The department then called a meeting with the JV on January 26 2018. The JV was represented at this meeting by Mr A Killian, the JV’s operational director.
Mr Killian admitted that the product the JV had supplied was not according to the specifications and that their sales manager, Mr Wilbers, had “gone rogue” by manipulating the brochures to conform with the bid specifications. Mr Killian was very apologetic and asked for an opportunity to scrutinise the specifications and present an alternative plan on January 29 2018.
The department stressed the fact the JV had misrepresented the capabilities of the machines and that the department would have to cancel the contract. Nevertheless, the JV was given the opportunity to remedy the problem.
On January 29 2018, Mr Killian presented as an alternative, and to increase productivity, the use of additional machines at the same rental but that the rental period be extended to cover the costs of the extra machines.
The JV’s suggestion was not acceptable to the department and Mr Killian was informed of the cancellation of the contract. On February 7 2018 the department cancelled the contract in writing due to misrepresentation which induced the contract.
The JV refused to accept the cancellation and on February 13 2018 tendered to provide the department with a Ricoh V20100 Roll Feed Production Printer in the place of two of the machines, which they allege would comply in all aspects with the bid specifications. The department rejected the proposal and requested that the JV remove the offending machines before February 23 2018.
The JV approached the high court, requesting that the department be interdicted and restrained from repudiating the agreement reached.
The JV contended that the cancellation of the contract by the department was unlawful, given the terms of the SLA. They argued that since the department did not give the JV written notice to remedy its breach, the cancellation by the department of the agreement is unlawful and the agreement was still extant.
The JV contended in its founding affidavits to court that when it submitted its bid, it had appended a brochure of the machines it proposed. This brochure specifically stated that the machines proposed could generate 95, 110 and 135 impressions/images per minute. Despite the capabilities of the proposed machines being well below the bid specification, the JV was shortlisted. The JV was then invited to the functionality meeting of January 19 2017 where the specifications were discussed and the brochures were explained. During the second functionality meeting of May 11 all the aspects of the first meeting were repeated. These presentations led to the meeting of May 30 2017 where inter alia the models and specifications of the machines were agreed upon pursuant whereto the JV was awarded the tender.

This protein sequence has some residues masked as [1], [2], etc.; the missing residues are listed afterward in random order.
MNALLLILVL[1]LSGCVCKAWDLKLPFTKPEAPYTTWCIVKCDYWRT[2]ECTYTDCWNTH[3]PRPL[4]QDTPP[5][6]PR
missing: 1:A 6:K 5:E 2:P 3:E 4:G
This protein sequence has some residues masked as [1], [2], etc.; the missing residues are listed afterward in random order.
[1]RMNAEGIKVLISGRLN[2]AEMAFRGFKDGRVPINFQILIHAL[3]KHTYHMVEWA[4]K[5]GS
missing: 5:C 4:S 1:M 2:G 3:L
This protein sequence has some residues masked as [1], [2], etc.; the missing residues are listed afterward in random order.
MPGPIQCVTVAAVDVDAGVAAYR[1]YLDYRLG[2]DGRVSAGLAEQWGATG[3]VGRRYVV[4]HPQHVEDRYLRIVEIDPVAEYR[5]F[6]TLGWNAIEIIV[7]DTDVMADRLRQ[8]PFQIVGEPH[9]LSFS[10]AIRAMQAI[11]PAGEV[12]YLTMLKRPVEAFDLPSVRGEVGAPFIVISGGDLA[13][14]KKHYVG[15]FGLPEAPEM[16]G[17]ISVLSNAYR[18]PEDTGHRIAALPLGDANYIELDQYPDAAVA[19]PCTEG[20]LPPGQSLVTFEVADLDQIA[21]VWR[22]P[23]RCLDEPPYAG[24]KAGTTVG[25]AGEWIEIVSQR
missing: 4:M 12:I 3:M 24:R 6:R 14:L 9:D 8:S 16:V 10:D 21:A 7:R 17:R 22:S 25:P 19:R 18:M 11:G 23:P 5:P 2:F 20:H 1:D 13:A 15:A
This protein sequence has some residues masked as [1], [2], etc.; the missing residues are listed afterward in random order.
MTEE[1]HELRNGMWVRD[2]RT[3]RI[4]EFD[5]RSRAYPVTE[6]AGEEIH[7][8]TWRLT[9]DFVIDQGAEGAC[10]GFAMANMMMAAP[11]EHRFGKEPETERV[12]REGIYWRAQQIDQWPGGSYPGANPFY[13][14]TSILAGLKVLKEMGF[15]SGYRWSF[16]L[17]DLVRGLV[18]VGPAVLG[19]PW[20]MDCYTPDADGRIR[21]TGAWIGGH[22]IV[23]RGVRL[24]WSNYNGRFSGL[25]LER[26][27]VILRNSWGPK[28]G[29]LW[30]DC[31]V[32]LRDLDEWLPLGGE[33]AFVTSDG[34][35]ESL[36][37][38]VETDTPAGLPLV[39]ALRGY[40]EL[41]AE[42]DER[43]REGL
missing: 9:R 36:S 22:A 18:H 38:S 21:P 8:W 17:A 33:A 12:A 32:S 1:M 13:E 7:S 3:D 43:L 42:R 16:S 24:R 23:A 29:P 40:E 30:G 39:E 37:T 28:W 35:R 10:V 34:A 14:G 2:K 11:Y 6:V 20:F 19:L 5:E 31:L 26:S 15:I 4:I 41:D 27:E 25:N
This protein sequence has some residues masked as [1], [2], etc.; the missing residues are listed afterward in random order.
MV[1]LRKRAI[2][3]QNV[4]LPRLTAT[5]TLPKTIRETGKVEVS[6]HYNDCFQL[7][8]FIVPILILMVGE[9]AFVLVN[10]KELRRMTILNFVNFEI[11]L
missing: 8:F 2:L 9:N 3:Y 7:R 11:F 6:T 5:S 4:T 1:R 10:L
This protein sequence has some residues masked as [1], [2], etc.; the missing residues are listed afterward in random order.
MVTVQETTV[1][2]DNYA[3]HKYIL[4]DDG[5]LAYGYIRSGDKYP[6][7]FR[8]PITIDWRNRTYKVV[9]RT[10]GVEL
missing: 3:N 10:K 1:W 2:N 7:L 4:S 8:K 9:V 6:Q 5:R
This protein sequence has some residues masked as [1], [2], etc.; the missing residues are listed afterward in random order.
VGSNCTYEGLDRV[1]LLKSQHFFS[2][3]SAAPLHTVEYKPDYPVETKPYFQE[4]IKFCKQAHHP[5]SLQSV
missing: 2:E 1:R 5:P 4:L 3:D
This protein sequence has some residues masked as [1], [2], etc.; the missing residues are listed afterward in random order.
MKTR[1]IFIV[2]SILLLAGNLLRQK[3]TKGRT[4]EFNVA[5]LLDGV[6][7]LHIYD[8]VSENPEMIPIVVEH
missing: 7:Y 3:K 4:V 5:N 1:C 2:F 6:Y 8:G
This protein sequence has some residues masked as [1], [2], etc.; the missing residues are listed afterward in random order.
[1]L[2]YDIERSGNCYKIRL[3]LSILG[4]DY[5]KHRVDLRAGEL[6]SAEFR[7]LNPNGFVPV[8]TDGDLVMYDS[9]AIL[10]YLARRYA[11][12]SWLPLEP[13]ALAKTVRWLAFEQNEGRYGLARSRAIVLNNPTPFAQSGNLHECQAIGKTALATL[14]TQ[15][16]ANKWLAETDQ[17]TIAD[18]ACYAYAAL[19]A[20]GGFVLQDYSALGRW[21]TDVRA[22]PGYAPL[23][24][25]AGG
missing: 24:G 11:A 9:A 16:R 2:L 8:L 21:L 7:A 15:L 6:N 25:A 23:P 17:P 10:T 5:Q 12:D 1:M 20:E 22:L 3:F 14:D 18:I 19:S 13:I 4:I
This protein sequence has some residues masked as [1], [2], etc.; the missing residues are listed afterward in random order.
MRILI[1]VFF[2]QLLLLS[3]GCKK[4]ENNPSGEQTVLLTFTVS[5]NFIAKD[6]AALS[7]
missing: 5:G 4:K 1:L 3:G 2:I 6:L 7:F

The department, however, denied that the JV had submitted any brochures with its bid documents and stated that the JV first introduced brochures/material when it did powerpoint presentations at the functionality meetings.
Judge Williams pointed out that the first problem she had was with the material used at the functionality presentations as it was not the brochure which the applicant alleged to have used at these meetings.
“This material has obviously been prepared by the presenter for the powerpoint presentation and is not a brochure.
“Secondly, the JV’s denial of the material relating to the machine which can print 1 375 images per minute being used at these presentation, raises more questions than answers. If it had not been used and the JV had used only material relating to the machines which could produce 95, 110 and 135 images per minute, why would the department have agreed to these specifications so disparate from the bid specifications? Why the concern by the department when the delivered machines, even before installation and usage, did not appear to be in accordance with the bid specifications? Why then did Mr Wilbers find it necessary to tamper with the brochures to reflect compliance with the bid specifications if it was never so represented by the JV?”
She stated that in her view, the “probabilities by far favour the version of the department, that misrepresentation induced the contract”.
“That the misrepresentation went to the root of the contract entitling them to resile from the contract without having to comply with the requirements of the SLA.”
Judge Williams dismissed the application by the JV with costs.